Tag Archives: fences

The Camera is Back

My phonecam developed a spot about a week ago. Ugly, in the way, and depressing. It ruined a number of photos that I really wanted to take.


Taken 1 April 2006

Occasionally, I could get a shot in that it didn’t ruin, but that was rare.


Taken 29 March 2006

Fortunately, my phone insurance covers the functionality of the whole instrument, including the camera. I called Vodafone, and they sent a new phone to replace the old one. So now I have my camera back!

I tried it out on Fiona this morning.


Taken 4 April 2006

Then I was back to taking the pictures I’ve been missing.

Leaf growing through a fence, Newington


Taken 4 April 2006

Shadow of a doorknob, looking like a warmer day


Taken 4 April 2006

Cut-off fence post.


Taken 4 April 2006

Framing the world, one tree at a time (this photo has been cropped)


Taken 4 April 2006

Yay new phone!

Good fences make…?

I’m not going to get into the ins and outs of it, but I’m enmeshed in a neighbourhood dispute about the hole in the fence near our house. It may be closed for a time in the near future, between the contracting company’s visit and the vandals’ revenge.

Before I built a wall I’d ask to know
What I was walling in or walling out,
And to whom I was like to give offense.
Something there is that doesn’t love a wall,
That wants it down.

It’s a major inconvenience, and the means by which it may be done a source of deep anger. But I will remember my Frost and try to take the long view.

He moves in darkness as it seems to me,
Not of woods only and the shade of trees.

And I must remember to be charitable to my opponents. 😉

The Gum Fence, The Final Chapter

Followers of the Gum Fence Saga will recall that in Episode one, your heroine found over three hundred pieces of chewing gum stuck on the points of the wrought iron fence by her employer’s car park. Episode two found our narrator with delusions of grandeur bemused by the activities of said employer’s fence painters, who appeared to have primed over the gum rather than removing it. I’m sure you, dear readers, joined our viewpoint character of very little real significance in wondering what would happen next.

I can now confirm that our most cynical expectations have been confirmed. They painted over the gum.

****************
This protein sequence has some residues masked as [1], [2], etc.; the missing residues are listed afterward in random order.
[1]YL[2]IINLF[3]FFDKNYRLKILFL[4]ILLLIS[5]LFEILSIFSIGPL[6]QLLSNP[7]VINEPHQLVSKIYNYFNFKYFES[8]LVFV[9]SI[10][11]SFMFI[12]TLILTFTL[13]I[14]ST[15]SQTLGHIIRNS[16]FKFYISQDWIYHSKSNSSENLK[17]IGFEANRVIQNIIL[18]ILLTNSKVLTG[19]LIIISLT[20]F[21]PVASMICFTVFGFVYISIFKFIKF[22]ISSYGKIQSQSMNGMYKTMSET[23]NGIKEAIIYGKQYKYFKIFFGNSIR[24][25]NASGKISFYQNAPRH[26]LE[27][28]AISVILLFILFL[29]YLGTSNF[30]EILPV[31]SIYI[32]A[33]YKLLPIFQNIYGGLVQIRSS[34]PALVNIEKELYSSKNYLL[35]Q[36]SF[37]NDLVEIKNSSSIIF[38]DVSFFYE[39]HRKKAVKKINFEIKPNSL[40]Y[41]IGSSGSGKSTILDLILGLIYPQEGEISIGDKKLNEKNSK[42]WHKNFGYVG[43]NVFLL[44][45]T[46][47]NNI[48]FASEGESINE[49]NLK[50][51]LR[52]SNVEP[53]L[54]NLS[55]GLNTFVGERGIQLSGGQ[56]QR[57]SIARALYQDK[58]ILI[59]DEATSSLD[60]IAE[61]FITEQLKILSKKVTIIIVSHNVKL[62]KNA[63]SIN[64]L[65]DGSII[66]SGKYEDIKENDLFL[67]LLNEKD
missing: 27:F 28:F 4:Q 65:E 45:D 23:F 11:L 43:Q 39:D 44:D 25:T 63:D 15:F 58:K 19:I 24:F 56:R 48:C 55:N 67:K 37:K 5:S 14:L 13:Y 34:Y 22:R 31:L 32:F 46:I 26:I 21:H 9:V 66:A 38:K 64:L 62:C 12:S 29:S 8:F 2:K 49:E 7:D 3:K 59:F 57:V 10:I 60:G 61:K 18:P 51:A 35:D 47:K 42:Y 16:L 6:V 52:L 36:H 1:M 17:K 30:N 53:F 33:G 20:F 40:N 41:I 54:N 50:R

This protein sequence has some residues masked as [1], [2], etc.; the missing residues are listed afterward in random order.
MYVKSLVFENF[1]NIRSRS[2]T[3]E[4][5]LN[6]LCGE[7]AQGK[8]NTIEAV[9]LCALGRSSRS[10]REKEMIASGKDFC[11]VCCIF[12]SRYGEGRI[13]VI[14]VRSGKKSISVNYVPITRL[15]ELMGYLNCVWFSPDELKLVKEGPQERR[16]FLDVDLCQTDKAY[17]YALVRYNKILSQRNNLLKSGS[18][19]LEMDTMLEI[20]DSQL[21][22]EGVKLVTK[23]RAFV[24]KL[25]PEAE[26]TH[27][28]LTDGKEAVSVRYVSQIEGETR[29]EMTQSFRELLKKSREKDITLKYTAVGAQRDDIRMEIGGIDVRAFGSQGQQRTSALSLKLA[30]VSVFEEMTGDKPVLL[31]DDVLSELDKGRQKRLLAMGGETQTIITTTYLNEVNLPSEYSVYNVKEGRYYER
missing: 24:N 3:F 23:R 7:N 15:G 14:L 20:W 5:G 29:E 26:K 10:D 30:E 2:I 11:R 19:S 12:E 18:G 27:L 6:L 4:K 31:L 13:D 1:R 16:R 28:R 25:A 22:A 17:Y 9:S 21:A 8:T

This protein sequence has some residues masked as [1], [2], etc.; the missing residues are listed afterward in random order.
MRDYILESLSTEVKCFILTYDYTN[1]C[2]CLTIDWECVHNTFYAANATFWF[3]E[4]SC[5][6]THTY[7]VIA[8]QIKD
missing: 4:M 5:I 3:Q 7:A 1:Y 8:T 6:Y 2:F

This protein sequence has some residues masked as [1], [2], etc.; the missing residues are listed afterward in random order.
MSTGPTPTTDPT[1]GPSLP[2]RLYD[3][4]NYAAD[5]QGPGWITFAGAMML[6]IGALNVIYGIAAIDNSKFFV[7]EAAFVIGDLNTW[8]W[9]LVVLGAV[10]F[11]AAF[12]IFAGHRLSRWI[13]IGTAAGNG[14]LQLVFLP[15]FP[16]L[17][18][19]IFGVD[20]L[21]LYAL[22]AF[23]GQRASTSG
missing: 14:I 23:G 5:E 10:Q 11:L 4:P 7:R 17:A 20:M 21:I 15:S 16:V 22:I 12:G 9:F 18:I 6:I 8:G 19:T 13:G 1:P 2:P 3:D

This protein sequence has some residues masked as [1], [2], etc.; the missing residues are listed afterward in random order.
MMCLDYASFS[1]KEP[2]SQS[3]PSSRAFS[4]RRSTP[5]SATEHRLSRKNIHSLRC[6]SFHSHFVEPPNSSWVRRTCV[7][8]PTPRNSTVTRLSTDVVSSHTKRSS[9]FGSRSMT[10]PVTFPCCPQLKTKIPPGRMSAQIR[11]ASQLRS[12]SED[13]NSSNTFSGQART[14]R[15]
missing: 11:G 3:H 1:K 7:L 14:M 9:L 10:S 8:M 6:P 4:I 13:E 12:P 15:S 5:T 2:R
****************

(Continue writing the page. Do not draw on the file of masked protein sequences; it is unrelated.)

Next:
Taken 19 April 2005

The Gum Fence, Episode 2

In my last blog entry on the Gum Fence, I didn’t mention my employer’s fence-painting program. Even while I was photographing lumps of chewing gum on top of every spike at the back end of the property, painters were priming (grey) and painting (black) the fences round the front doors.

I wasn’t clear on the ownership of the land, so I didn’t know whether the painting program was going to reach all the way to the gum fence. I wondered, when I did think about the possibility of the workmen getting to that section, what they would make of it. What would they think of the thankless task of picking all those bits of gum off of the spikes?

Well, the priming effort reached the gum section a few weeks ago. The weather was windy, cold and snowy until just recently, so I didn’t particularly rush to investigate their progress. It’s only now, with the sun out and the temperatures up, that I’ve gone to check. Quite frankly, I hope our property people do so too, because it’s not impressive.

Fact one: the rails are primed but not painted, and have been for over a fortnight. This is a drastic change from the speed at which they did the railings at the front of the building, where there was a 3-day turnaround from ugly to painted.

Fact two: they haven’t removed the gum. They’ve just painted the primer on over it.

Taken 2 March 2005

Really – who paints over a lump of chewing gum? Who primes 300 lumps of chewing gum? Surely if you want the paint to stick (which is why you prime) you should remove any extraneous substances?

Taken 2 March 2005

On the plus side, if they ever finish painting, the black enamel will preserve the gum for the edification of future generations.

The Gum Fence

Someone has stuck a piece of chewing gum on top of each spike on a fence near my office.

The fence runs along Fettes Row, separating the road from the slope down to my employer’s car park (or, more properly, the piece of waste ground on which my employer permits its employees to park their cars; it’s a tax distinction). The pavement here is narrow and uneven, made up of old cobblestones, imperfectly pointed. Shrubs grow through the railings, and cars park close beside, making it an awkward side of the road to walk on.

The chewing gum starts beside a long-disused gate. Taken 12 January 2005

Whoever is doing it missed a spike, buried deep in the ivy. Taken 12 January 2005

They put dabs of gum on the stubs of broken-off spikes, too. Taken 12 January 2005

Even when the uprights were broken off quite low down. Taken 12 January 2005

The gum continues over 17 fence divisions. Each fence division has 20 spikes, so even allowing for the 5% or so spikes that are missing altogether, someone has put over 320 tiny dabs of chewing gum on pointy bits of iron. Assuming that each dab represents a third of a stick of gum, someone has chewed over a hundred of them before methodically sticking a piece on each spike.

It makes me wonder. How long did this take? Did they walk by, one day at a time, sticking dabs of gum on spikes? When did they stop, and why?
(Have they stopped, or will I find two or three extra spikes covered the next time I walk that way?) Do they now have such well-exercised jaw muscles that they can bite through a walnut?

And, most importantly, Why?